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Yes, it's possible (but slow). There are a couple of existing (this is only a partial list) emulators:

  • QDD: A Quantum Computer Emulation Library

    QDD is a C++ library which provides a relatively intuitive set of quantum computing constructs within the context of the C++ programming environment. QDD is unique in that the its emulation of quantum computing is based upon a Binary Decision Diagram (BDD) representation of the quantum state.

  • jQuantum

    jQuantum is a program which simulates a quantum computer. You can design quantum circuits with it and let them run. The current state of the quantum register is illustrated.

  • QCE

    QCE is a software tool that emulates various hardware designs of Quantum Computers. QCE simulates the physical processes that govern the operation of a hardware quantum processor, strictly according to the laws of quantum mechanics. QCE also provides an environment to debug and execute quantum algorithms under realistic experimental conditions.

(In addition, Q# only works with MS's QDK, thanks @Pavel)

The downside to all of these is simple: they still run on binary (non-quantum) circuits. To the best of my knowledge, there's no easily accessible quantum computer to use for running these things. And since it takes multiple binary bits to express a single qubit, the amount of computational power needed to simulate a quantum program gets large very quickly.

I'll quote a paper on the subject (J. Allcock, 2010):

Our evaluation shows that our implementations are very accurate, but at the same time we use a significant amount of additional memory in order to achieve this. Reducing our aims for accuracy would allow us to decrease representation size, and therefore emulate more qubits with the same amount of memory.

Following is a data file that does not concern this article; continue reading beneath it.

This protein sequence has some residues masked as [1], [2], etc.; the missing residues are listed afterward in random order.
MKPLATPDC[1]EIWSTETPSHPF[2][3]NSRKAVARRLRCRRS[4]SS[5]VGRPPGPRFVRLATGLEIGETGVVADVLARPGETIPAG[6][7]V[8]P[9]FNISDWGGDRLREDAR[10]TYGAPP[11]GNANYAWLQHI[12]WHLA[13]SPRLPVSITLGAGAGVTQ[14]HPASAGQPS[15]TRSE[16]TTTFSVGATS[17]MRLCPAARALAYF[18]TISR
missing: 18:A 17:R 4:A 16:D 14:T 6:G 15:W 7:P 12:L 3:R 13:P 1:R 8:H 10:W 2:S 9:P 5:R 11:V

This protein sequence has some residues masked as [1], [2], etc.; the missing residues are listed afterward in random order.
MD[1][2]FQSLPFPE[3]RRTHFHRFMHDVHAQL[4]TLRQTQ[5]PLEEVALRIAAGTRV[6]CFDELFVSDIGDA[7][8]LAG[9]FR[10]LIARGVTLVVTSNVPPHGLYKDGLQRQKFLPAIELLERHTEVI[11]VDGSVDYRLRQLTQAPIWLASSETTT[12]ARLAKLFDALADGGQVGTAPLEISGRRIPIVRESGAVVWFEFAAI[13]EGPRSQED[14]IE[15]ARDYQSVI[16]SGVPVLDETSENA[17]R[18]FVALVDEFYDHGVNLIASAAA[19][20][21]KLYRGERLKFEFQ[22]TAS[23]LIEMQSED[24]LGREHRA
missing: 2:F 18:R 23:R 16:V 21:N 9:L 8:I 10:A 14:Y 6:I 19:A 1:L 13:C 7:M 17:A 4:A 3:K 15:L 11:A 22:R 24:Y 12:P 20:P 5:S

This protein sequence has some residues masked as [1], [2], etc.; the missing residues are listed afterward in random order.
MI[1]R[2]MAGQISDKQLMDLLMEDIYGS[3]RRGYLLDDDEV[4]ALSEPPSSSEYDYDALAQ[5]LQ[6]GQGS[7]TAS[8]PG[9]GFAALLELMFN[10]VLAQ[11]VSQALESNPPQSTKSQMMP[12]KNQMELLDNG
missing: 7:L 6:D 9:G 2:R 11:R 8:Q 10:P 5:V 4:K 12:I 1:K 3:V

p 89, section 5.1

As our implementations get more accurate, they also get slower.

TL;DR: it's possible, and some emulators exist, but none are very efficient for large amounts of qubits.

Yes, it's possible (but slow). There are a couple of existing (this is only a partial list) emulators:

  • QDD: A Quantum Computer Emulation Library

    QDD is a C++ library which provides a relatively intuitive set of quantum computing constructs within the context of the C++ programming environment. QDD is unique in that the its emulation of quantum computing is based upon a Binary Decision Diagram (BDD) representation of the quantum state.

  • jQuantum

    jQuantum is a program which simulates a quantum computer. You can design quantum circuits with it and let them run. The current state of the quantum register is illustrated.

  • QCE

    QCE is a software tool that emulates various hardware designs of Quantum Computers. QCE simulates the physical processes that govern the operation of a hardware quantum processor, strictly according to the laws of quantum mechanics. QCE also provides an environment to debug and execute quantum algorithms under realistic experimental conditions.

The downside to all of these is simple: they still run on binary (non-quantum) circuits. To the best of my knowledge, there's no easily accessible quantum computer to use for running these things. And since it takes multiple binary bits to express a single qubit, the amount of computational power needed to simulate a quantum program gets large very quickly.

I'll quote a paper on the subject (J. Allcock, 2010):

Our evaluation shows that our implementations are very accurate, but at the same time we use a significant amount of additional memory in order to achieve this. Reducing our aims for accuracy would allow us to decrease representation size, and therefore emulate more qubits with the same amount of memory.

p 89, section 5.1

As our implementations get more accurate, they also get slower.

TL;DR: it's possible, and some emulators exist, but none are very efficient for large amounts of qubits.